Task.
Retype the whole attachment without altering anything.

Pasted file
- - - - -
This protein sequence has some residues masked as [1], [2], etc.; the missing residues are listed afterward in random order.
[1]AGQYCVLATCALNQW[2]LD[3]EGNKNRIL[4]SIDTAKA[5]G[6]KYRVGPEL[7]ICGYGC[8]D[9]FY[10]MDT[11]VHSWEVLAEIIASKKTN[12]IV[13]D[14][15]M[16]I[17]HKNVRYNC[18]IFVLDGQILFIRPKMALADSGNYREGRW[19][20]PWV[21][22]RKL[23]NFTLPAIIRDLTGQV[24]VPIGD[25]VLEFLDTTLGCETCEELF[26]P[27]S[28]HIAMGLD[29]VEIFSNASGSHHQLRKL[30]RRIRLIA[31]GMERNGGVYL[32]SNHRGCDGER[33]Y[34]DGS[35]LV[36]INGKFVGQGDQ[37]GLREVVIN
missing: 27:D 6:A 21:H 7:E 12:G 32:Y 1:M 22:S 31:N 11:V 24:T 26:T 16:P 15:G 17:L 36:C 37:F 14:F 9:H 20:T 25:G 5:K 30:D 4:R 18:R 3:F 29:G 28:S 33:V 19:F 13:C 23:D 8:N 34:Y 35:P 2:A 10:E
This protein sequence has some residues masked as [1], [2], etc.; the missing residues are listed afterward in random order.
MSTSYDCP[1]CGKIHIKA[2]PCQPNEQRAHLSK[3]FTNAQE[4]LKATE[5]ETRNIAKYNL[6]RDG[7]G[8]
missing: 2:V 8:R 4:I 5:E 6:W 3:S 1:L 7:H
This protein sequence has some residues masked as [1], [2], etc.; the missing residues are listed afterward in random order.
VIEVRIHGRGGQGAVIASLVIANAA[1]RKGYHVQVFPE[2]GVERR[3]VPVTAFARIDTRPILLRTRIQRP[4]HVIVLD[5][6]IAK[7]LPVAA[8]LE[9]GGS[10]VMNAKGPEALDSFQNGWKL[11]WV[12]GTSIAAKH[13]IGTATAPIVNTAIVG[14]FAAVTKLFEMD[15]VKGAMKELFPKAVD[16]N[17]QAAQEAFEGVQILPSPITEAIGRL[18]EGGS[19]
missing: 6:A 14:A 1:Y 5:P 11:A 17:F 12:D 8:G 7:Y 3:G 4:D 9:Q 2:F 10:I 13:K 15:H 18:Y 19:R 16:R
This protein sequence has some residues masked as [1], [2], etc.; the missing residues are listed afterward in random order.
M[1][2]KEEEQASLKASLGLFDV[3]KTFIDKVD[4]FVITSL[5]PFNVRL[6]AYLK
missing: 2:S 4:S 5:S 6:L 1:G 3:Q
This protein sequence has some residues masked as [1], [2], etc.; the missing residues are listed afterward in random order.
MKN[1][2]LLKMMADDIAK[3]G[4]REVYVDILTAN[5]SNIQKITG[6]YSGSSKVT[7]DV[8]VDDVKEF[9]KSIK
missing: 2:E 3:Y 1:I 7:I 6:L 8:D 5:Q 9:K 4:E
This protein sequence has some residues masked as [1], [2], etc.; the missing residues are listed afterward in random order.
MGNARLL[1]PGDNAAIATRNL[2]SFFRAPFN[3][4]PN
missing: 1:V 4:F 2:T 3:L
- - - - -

This protein sequence has some residues masked as [1], [2], etc.; the missing residues are listed afterward in random order.
[1]AGQYCVLATCALNQW[2]LD[3]EGNKNRIL[4]SIDTAKA[5]G[6]KYRVGPEL[7]ICGYGC[8]D[9]FY[10]MDT[11]VHSWEVLAEIIASKKTN[12]IV[13]D[14][15]M[16]I[17]HKNVRYNC[18]IFVLDGQILFIRPKMALADSGNYREGRW[19][20]PWV[21][22]RKL[23]NFTLPAIIRDLTGQV[24]VPIGD[25]VLEFLDTTLGCETCEELF[26]P[27]S[28]HIAMGLD[29]VEIFSNASGSHHQLRKL[30]RRIRLIA[31]GMERNGGVYL[32]SNHRGCDGER[33]Y[34]DGS[35]LV[36]INGKFVGQGDQ[37]GLREVVIN
missing: 27:D 6:A 21:H 7:E 12:G 32:Y 1:M 22:S 31:N 11:V 24:T 26:T 16:P 15:G 17:L 36:C 37:F 14:F 9:H 20:T 25:G 5:K 30:D 4:R 18:R 3:F 29:G 28:S 33:V 19:F 13:C 23:D 8:N 34:Y 35:P 2:A 10:E
This protein sequence has some residues masked as [1], [2], etc.; the missing residues are listed afterward in random order.
MSTSYDCP[1]CGKIHIKA[2]PCQPNEQRAHLSK[3]FTNAQE[4]LKATE[5]ETRNIAKYNL[6]RDG[7]G[8]
missing: 2:V 8:R 4:I 5:E 6:W 3:S 1:L 7:H
This protein sequence has some residues masked as [1], [2], etc.; the missing residues are listed afterward in random order.
VIEVRIHGRGGQGAVIASLVIANAA[1]RKGYHVQVFPE[2]GVERR[3]VPVTAFARIDTRPILLRTRIQRP[4]HVIVLD[5][6]IAK[7]LPVAA[8]LE[9]GGS[10]VMNAKGPEALDSFQNGWKL[11]WV[12]GTSIAAKH[13]IGTATAPIVNTAIVG[14]FAAVTKLFEMD[15]VKGAMKELFPKAVD[16]N[17]QAAQEAFEGVQILPSPITEAIGRL[18]EGGS[19]
missing: 6:A 14:A 1:Y 5:P 11:A 17:F 12:D 8:G 7:Y 3:G 4:D 9:Q 2:F 10:I 13:K 15:H 18:Y 19:R 16:R
This protein sequence has some residues masked as [1], [2], etc.; the missing residues are listed afterward in random order.
M[1][2]KEEEQASLKASLGLFDV[3]KTFIDKVD[4]FVITSL[5]PFNVRL[6]AYLK
missing: 2:S 4:S 5:S 6:L 1:G 3:Q
This protein sequence has some residues masked as [1], [2], etc.; the missing residues are listed afterward in random order.
MKN[1][2]LLKMMADDIAK[3]G[4]REVYVDILTAN[5]SNIQKITG[6]YSGSSKVT[7]DV[8]VDDVKEF[9]KSIK
missing: 2:E 3:Y 1:I 7:I 6:L 8:D 5:Q 9:K 4:E
This protein sequence has some residues masked as [1], [2], etc.; the missing residues are listed afterward in random order.
MGNARLL[1]PGDNAAIATRNL[2]SFFRAPFN[3][4]PN
missing: 1:V 4:F 2:T 3:L